Because of the massive volume of breweries in the state, California also allows self-distribution with no limits as to production size. Breweries like Russian River and Kern River take advantage of this, as does Escondido’s Stone Brewing Co., which operates a self-distribution network that carries more than 30 craft and specialty brands to Los Angeles, Orange, Riverside, San Bernardino and San Diego counties. In fact, Stone’s Greg Koch and Arlan Arnsten started the Craft Beer Wholesalers Symposium in 2004—and like the craft-beer industry itself, it continues to grow.

“The generation that is kind of moving this, it’s a pretty big age group,” Del Santo said. “They don’t want to be sold to; they want to make their personal selections. They want to work with their buddies and say, ‘Hey, such and such is on tap over here, and you need to try it.’ That, to me, is much more powerful.”

Just as Del Santo was saying this, Anheuser-Busch’s advertisement criticizing the craft-beer industry came on TV.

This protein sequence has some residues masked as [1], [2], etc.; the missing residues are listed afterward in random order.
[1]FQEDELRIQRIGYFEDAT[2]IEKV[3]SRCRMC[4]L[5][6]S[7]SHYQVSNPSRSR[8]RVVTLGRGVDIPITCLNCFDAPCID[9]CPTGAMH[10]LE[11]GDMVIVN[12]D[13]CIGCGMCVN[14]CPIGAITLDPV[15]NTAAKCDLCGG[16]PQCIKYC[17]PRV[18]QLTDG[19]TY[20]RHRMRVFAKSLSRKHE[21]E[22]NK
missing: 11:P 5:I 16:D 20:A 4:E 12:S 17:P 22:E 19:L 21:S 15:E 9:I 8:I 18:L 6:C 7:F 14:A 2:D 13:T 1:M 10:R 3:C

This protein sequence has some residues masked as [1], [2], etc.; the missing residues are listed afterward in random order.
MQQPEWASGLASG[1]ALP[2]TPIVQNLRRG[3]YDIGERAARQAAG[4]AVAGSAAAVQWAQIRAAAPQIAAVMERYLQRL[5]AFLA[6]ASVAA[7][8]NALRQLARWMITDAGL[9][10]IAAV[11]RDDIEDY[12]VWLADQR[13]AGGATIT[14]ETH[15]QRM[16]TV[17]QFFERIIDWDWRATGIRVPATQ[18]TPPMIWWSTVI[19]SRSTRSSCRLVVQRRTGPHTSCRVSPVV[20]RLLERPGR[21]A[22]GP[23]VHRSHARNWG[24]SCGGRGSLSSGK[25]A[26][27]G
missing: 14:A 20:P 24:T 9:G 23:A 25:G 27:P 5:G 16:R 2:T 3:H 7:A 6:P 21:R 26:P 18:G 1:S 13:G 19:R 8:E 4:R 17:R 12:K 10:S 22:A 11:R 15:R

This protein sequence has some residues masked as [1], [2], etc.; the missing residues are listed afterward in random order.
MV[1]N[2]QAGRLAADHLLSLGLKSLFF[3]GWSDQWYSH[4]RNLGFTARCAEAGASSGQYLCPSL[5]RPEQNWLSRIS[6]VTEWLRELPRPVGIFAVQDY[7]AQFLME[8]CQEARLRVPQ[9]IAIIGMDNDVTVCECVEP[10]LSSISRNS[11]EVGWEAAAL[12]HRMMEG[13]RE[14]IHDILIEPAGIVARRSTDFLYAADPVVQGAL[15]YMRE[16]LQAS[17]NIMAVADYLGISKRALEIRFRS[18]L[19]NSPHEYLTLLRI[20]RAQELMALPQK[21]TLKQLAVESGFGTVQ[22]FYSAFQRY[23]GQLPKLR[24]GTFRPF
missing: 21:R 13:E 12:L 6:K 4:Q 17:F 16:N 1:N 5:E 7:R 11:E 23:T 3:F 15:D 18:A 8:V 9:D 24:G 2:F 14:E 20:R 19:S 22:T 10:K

“What is the chance of that?!” he said, laughing about the commercial that first aired during the Super Bowl.

There’s a reason Anheuser-Busch is on the defensive: Sales of mass-market beers like Budweiser, Old Milwaukee and Miller Genuine Draft have slumped. For example, Michelob Light sales have fallen from more than 1 million barrels in 2007 to around 350,000 barrels in 2012, according to BeerInsights.com. Budweiser sales have been declining for more than two decades.

On the flip side, Forbes magazine this year announced two craft beers from California breweries—Ballast Point’s Sculpin IPA, and North Coast’s Old Rasputin—made its list of the 30 best beers available in Brazil.

What a difference 30 years can make.

As for the future, Del Sarto thinks the next big opportunity for the craft-beer industry is in the Spanish-speaking market. He also predicts that innovative packaging and styles will continue to be hot.